Stadium jumps its final hurdle
By Dave Yasvinski
All systems are go for the construction of Western's new stadium which is set to accommodate the 2001 Canada games here in London.
Construction of the $10 million state-of-the-art facility was contingent on satisfying one final condition which the university met in June, said Peter Mercer, Western's VP-administration. The university was required to reach an agreement with the City of London regarding the use and operation of the stadium.
The city has agreed to pay Western $100,000 per year after the games are over in order to offset the rental costs from other groups around the city.
Chief Operating Officer for the 2001 London Alliance Host Society, Tim Sample, said they will be paying for $2.5 million of the stadium's construction which will likely begin in the middle of next year near the Huron flats, below Essex Hall. "We've put out the call for an architect, once one is chosen [construction] schedules will be put together," he said.
Sample added the collaboration between the city and the university is what makes this project so important. It will allow more groups to use the stadium for longer periods [of time]," he said.
Mercer said the university will also provide $2.5 million of the stadium's cost and the rest will be raised through a fundraising effort between Western and the Host Society, which will attempt to raise an additional $5 million to finance the games.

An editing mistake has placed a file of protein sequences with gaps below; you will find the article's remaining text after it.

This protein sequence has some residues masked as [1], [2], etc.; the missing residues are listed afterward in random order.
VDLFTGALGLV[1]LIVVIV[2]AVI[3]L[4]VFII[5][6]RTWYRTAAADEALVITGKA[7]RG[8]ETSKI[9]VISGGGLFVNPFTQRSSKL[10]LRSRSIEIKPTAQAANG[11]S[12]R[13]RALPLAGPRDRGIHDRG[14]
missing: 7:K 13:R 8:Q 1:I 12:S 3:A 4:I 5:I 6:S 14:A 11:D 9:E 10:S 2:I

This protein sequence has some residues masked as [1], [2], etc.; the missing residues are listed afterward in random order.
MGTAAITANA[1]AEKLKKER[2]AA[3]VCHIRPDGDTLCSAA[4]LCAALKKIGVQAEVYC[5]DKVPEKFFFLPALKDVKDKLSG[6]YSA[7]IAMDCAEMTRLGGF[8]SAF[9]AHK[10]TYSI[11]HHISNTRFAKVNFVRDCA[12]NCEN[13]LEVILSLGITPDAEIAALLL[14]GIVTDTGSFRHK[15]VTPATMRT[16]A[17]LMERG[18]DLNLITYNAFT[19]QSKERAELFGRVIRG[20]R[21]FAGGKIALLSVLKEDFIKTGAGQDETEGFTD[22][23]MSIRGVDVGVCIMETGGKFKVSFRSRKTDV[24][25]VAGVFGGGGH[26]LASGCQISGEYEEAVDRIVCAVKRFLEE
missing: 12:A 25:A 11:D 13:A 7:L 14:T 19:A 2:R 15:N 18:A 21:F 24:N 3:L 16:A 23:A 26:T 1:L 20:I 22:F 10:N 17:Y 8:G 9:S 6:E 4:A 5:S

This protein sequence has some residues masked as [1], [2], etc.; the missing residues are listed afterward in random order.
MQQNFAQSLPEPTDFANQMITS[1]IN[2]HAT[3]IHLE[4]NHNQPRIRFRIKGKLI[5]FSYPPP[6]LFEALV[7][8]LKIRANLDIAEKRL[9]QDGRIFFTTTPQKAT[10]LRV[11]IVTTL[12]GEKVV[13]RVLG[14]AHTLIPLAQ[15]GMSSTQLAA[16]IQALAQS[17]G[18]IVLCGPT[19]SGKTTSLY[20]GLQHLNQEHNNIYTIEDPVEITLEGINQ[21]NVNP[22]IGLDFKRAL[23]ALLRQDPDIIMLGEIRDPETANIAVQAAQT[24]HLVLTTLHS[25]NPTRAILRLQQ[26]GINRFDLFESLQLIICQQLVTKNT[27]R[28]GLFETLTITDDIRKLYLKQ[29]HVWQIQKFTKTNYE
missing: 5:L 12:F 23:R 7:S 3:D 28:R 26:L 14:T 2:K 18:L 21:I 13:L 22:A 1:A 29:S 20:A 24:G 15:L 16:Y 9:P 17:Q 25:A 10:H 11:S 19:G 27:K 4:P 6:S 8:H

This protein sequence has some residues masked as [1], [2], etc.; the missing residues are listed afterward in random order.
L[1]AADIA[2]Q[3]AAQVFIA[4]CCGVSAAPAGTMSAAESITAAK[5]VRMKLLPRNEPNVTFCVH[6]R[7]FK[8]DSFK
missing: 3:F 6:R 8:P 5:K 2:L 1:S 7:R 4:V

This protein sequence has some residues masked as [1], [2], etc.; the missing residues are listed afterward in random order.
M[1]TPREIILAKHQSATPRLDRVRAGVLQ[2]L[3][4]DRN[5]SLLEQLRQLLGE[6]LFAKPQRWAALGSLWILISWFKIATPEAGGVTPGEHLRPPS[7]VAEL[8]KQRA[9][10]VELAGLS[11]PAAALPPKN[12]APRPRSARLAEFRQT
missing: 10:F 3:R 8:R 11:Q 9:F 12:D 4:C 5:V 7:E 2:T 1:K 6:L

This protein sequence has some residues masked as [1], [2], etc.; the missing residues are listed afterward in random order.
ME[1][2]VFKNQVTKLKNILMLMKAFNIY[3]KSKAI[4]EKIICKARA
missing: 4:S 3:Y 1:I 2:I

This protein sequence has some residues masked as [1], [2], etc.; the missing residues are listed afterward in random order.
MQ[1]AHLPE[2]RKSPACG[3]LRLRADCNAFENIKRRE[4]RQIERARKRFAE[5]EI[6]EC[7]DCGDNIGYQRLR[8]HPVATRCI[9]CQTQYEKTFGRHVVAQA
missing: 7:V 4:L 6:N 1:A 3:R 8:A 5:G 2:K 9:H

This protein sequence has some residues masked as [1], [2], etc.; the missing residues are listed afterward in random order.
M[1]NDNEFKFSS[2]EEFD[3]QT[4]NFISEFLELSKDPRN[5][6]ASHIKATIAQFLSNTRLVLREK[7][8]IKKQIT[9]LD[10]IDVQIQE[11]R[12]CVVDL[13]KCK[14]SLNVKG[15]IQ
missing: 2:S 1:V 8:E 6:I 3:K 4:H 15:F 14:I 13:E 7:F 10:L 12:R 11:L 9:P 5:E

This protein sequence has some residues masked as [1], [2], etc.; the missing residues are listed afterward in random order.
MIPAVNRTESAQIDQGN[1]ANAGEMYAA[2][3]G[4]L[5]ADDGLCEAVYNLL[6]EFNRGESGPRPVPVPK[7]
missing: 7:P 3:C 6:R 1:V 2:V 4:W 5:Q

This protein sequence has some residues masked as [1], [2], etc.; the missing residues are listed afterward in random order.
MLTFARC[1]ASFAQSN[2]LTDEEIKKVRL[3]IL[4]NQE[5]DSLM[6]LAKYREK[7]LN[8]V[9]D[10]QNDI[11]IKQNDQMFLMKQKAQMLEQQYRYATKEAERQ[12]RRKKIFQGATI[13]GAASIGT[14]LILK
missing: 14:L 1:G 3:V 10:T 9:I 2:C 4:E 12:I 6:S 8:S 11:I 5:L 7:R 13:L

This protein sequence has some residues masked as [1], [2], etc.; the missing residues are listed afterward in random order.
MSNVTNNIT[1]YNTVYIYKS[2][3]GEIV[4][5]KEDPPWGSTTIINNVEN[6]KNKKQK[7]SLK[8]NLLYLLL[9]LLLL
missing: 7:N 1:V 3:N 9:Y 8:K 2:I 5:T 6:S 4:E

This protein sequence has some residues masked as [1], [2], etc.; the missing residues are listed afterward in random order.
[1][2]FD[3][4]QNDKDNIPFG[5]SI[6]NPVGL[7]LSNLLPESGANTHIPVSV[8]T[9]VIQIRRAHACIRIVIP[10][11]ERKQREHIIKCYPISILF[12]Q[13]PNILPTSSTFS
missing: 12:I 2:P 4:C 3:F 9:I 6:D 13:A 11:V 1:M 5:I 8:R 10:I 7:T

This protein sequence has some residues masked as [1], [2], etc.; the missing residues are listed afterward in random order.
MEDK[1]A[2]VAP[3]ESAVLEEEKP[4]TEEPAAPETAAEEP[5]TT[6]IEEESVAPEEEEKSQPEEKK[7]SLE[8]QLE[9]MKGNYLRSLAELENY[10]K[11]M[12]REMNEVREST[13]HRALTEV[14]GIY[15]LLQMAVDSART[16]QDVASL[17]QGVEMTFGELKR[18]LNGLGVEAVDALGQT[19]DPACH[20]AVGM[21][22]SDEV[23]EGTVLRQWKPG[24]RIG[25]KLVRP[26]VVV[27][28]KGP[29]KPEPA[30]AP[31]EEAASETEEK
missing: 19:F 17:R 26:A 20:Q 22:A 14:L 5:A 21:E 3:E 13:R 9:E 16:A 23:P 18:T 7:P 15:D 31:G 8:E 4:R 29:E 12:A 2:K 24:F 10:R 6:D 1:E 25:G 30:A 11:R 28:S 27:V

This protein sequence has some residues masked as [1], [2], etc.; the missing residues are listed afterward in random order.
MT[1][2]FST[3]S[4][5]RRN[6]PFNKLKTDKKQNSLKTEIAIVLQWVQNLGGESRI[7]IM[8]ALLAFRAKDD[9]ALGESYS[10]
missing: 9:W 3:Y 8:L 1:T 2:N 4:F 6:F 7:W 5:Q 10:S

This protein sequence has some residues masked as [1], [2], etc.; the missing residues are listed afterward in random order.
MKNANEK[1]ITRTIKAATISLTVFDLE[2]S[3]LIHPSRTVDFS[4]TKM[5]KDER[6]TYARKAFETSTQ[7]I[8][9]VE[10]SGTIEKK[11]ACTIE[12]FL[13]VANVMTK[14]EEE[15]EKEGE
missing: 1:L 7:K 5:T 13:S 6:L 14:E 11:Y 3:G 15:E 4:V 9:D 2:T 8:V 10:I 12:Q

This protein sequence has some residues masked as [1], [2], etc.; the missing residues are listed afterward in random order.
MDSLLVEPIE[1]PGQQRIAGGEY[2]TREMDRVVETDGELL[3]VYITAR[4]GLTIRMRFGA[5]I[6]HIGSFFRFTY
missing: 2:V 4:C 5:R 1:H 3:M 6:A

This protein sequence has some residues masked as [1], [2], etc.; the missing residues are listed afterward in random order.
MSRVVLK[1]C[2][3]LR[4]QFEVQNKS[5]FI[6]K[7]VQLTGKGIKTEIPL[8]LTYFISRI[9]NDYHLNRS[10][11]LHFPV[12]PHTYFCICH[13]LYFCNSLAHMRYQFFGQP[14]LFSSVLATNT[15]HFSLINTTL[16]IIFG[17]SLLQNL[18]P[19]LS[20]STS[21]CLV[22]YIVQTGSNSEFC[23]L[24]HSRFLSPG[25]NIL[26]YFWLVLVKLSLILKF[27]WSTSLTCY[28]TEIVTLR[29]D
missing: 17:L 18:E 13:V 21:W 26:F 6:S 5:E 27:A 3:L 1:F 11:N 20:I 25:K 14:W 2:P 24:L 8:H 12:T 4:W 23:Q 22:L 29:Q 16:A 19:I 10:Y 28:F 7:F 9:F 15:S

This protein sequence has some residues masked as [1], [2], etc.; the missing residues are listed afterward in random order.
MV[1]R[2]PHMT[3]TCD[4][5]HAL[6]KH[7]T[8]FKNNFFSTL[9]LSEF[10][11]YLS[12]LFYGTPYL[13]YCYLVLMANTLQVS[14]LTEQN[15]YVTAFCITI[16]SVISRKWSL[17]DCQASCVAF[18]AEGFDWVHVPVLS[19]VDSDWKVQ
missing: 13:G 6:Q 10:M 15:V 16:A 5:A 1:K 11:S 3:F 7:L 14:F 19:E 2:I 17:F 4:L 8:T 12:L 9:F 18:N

"We looked at the costs of renovating J.W. Little Stadium but it didn't make sense it wouldn't have increased its life by much," Mercer said.
Mercer added although a new stadium would have been built eventually, the need for one was advanced by the 2001 games. "London needs a good stadium," he said.
Western football coach Larry Haylor said they will be building a 21st century stadium for use by everyone. "Its all-weather field and international level track will allow day-to-day and moment-to-moment use by many groups."
Haylor said the stadium's use of artificial turf will avoid enormous maintenance costs and the overhead lights will allow for night-time television coverage.
"The university needs to be reaching out to the community. This is a win-win proposition there is potential for providing not just for campus sports but the broader community," he added.
Although J.W. Little Stadium did the job for football and certain events, this move is necessary, Haylor said. "The stadium is rapidly deteriorating and maintenance costs are high."
"Fifteen hundred seats had to be condemned for not meeting safety standards," Mercer said. The old stadium will be torn down to make room for new academic facilities, he added.